State Rep. Joel Kleefisch doesn't like divorce, and he doesn't like prenuptial agreements. But he's proposing a bill that would make such agreements ironclad, even if they are entered into fraudulently.
And that made for some acrimonious debate a couple of weeks ago when the Assembly Judiciary and Ethics Committee considered the bill. It's unclear how much support the proposal has. Kleefisch, R-Oconomowoc, has lined up only one co-sponsor: Rep. Joe Knilans, R-Janesville. The bill has yet to be scheduled for a committee vote.
AB 235 would prevent a judge from altering prenuptial contracts, which is currently done when one of the spouses fails to disclose assets or debt, the agreement was coerced, or if the judge deems the agreement to be unfair.
"The bottom line is right now, there's too much stretching by judges," Kleefisch said at a public hearing on the bill. "There's too much opportunity for someone to victimize in a situation where they see somebody who has a great amount of assets, wanting to marry them and (getting) a good attorney later and have the prenup changed."
Kleefisch said he had thought the bill would sail through the hearing, until he realized there were three attorneys on the committee. Two of them maintained that his bill would make it easier, not more difficult, to victimize a spouse.
"It's pretty simple contract law that you set aside an agreement that was entered into falsely," said Rep. Tony Staskunas, D-West Allis, an attorney. "You're undoing that."
Kleefisch, a former television reporter, left some on the committee shaking their heads when he suggested that people victimized by a spouse deserve what they get.
"It's caveat emptor in this case," he said. "Obviously, someone entering upon a prenuptial agreement should be consulting with an attorney."
Couples who plan to get married often enter into prenuptial agreements to ensure a fair distribution of assets in the event of divorce. With half of all marriages meeting such an end, most experts and lawyers claim that the number of couples entering into such contracts is increasing, although because the agreements are not required to be publically disclosed, there are no statistics to bear that out.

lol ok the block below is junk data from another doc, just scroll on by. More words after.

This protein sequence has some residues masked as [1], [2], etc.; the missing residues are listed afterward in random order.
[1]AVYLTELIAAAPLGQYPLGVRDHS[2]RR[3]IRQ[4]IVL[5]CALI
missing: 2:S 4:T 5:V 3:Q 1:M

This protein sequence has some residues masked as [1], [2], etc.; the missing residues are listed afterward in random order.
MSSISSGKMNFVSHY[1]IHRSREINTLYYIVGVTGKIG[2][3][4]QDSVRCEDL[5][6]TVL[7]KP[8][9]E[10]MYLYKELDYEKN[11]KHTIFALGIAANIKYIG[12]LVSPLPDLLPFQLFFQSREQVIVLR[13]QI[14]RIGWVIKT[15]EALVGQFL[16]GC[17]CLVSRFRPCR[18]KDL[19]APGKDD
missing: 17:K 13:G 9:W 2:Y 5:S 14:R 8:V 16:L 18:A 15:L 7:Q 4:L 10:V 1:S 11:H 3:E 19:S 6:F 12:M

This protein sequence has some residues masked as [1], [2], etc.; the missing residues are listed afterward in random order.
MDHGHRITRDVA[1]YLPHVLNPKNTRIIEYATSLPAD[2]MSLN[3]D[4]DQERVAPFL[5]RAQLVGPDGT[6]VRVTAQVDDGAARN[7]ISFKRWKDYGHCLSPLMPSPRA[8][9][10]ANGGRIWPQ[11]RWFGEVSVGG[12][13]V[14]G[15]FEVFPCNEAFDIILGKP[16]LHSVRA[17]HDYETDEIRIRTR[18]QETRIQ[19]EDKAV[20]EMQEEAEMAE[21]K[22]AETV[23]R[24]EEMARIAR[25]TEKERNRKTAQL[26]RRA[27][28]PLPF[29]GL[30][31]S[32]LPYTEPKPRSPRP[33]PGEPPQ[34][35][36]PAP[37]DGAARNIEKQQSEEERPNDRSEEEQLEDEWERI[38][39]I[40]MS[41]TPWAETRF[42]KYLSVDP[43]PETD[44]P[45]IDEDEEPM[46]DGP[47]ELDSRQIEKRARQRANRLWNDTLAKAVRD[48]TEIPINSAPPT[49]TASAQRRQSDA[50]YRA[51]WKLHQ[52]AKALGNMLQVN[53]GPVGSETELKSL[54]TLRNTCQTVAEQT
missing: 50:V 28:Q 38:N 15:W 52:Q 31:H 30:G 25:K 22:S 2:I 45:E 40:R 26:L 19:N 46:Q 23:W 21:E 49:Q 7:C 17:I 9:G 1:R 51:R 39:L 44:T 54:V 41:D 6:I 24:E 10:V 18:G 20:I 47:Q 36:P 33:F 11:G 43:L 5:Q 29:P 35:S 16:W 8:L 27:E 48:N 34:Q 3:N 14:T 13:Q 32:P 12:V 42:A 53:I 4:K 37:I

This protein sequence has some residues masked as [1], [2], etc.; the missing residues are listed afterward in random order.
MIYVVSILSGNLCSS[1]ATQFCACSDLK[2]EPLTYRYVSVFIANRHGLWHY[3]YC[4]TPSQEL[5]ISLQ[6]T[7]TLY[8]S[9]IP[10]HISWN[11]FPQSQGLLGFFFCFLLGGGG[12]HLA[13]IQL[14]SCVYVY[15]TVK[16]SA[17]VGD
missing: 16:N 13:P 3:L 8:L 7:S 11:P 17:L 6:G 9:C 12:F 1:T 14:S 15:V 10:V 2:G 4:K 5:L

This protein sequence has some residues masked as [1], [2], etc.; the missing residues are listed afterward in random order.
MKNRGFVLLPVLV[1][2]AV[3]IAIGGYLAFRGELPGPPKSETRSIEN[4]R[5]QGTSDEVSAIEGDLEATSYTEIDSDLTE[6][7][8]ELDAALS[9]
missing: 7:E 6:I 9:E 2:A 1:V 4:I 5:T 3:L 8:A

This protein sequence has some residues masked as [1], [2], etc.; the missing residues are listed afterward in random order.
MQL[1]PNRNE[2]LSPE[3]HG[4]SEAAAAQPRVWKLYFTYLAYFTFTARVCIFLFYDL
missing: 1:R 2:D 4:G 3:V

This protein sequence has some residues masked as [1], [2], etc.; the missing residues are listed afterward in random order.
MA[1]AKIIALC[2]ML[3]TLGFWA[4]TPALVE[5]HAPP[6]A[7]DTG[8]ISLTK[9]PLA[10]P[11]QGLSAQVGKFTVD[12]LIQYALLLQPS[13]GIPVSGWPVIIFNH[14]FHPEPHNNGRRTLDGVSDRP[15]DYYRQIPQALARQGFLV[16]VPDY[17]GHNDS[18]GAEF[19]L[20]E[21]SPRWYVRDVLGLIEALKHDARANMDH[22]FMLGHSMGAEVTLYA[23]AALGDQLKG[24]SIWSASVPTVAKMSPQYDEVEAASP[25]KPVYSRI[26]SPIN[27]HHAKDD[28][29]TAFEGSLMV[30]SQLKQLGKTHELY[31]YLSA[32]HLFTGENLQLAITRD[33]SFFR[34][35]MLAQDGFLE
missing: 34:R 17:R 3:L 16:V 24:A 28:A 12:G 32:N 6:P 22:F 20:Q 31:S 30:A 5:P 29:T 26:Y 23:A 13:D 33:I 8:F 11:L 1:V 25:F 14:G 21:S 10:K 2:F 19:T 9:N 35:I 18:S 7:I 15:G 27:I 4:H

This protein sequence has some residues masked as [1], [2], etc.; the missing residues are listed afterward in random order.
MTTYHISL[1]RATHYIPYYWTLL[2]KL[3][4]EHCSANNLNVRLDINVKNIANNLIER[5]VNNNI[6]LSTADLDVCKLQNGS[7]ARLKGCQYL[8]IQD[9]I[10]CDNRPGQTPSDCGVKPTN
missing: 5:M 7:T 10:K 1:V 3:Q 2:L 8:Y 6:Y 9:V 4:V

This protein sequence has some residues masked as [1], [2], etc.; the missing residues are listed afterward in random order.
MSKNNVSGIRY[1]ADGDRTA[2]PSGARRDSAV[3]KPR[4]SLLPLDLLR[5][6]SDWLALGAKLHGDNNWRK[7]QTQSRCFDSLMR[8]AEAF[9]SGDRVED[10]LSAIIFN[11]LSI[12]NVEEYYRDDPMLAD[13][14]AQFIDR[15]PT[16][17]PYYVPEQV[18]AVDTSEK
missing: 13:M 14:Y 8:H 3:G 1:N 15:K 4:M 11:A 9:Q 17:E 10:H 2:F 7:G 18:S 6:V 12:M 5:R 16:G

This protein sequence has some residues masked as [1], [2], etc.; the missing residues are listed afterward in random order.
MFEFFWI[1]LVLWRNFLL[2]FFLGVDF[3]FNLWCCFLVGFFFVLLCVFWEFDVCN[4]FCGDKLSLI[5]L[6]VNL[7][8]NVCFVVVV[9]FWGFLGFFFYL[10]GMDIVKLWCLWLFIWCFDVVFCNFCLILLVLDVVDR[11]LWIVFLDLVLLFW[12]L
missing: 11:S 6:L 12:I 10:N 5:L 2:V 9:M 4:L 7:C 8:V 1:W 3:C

Often the agreements are sought by spouses heading into their second marriage as a way to make sure children from a previous marriage are provided for.
The agreements generally require that both parties disclose their financial assets and debt. When they don't, a judge can alter the agreement under current law. Kleefisch's proposal would bar a judge from doing that.
"What you're doing is you're protecting the party that fails to disclose and not giving the judge or a court the ability to enact equity between the parties," said Rep. Gary Hebl, D-Sun Prairie, an attorney whose law firm counts prenuptial agreements among its services. "You're saying that if you fail to disclose an asset, that's a benefit to you."
But Kleefisch defended the proposal as a way to keep spouses from pulling a fast one.
"Unfortunately today we often see people marrying for money or for other notorious purposes rather than love, if you will," Kleefisch said. "So I brought this bill forward to say that if someone enters into a premarital agreement, that is binding in the courts so someone doesn't have the motive to marry someone based on money and based on the fact that they can get a good attorney such as Rep. Hebl to come in later and change the prenuptial agreement in bad faith."
Kleefisch said he decided to propose the bill after hearing from "more than one" constituent who had entered into a prenuptial agreement, then when they got divorced a judge changed it.
"They believe they were treated unfairly, and after taking a look at it I tend to agree that a prenuptial agreement should be binding," he said.
During the debate over the bill, Hebl increasingly began to take on the appearance of a man who was beating his head against a wall. Here's one exchange:
Hebl: "If a person does act in bad faith, there's no question that their action is protected by this law."
Kleefisch: "Which is why someone entering into a prenuptial agreement should be very careful."
Hebl, visibly shocked: "Well my God."
Hebl went on to say of the bill: "It justifies illegal, immoral, unfair behavior."
Kleefisch offered to discuss an amendment that would penalize a spouse for failing to disclose financial information. But Hebl rejected the notion.
"Remember that statement about lipstick on a pig?" Hebl said. "Sometimes there's just nothing you can do to a bill to make it viable."